Thirteen people died of overdoses in Abbotsford in the first quarter of 2019 according to a new report from the BC Coroners Service.
At that rate, only Surrey and Vancouver have seen more overdose deaths so far this year at 33 and 72 respectively, while Victoria also experienced 13 overdose deaths.
If overdose deaths continue at the same rate in the city, they would add up to 52 by the year’s end, a 30 per cent increase over 2018, but still fewer than the 53 overdose deaths in 2017.
By that token, even as the province has seen a decrease in the rate of overdose deaths – 268 so far this year, compared with 400 in the first quarter of 2017 and 395 in 2018 – the overdose crisis is far from over.
Although B.C. has seen a decrease in the early months of 2019, it’s not the first decline in the province. In the final four months of 2017, overdose deaths hovered at around 100 per month, compared with closer to 130 in previous months. That largely picked up, however, into 2018, which ultimately saw a record number of overdose deaths.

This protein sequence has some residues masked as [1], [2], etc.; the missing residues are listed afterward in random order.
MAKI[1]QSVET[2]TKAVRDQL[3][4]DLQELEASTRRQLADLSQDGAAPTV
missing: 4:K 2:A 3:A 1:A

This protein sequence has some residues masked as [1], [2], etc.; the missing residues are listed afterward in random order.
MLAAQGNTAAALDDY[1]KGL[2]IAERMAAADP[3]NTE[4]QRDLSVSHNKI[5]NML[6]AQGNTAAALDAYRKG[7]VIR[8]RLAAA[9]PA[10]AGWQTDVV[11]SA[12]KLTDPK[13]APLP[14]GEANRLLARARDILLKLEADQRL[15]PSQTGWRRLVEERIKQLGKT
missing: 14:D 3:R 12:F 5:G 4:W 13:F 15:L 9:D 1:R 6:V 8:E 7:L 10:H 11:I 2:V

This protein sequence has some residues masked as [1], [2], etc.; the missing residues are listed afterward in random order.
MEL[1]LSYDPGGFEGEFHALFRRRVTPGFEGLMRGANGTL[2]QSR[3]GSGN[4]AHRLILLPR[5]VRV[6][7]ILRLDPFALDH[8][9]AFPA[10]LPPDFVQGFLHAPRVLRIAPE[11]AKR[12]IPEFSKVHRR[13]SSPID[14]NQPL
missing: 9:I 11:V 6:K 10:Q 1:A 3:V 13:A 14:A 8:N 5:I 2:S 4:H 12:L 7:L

Overdose deaths can fluctuate significantly from month to month – in March, the province saw 104 overdose deaths, compared with 73 in February and 91 in January.
Similarly, data from 2018, obtained through a freedom of information request, shows how much fatal overdoses can fluctuate – one month there could be three in the city, and the next month nine.
The fluctuations, in large part, are due to inconsistent batches of substances circulating.
The increase in overdose deaths in March this year has been attributed by the BC Coroners Service to carfentanil, a fentanyl analogue stated to be 100 times more toxic. Carfentanil was found in toxicology reports of 64 individuals who died of overdoses.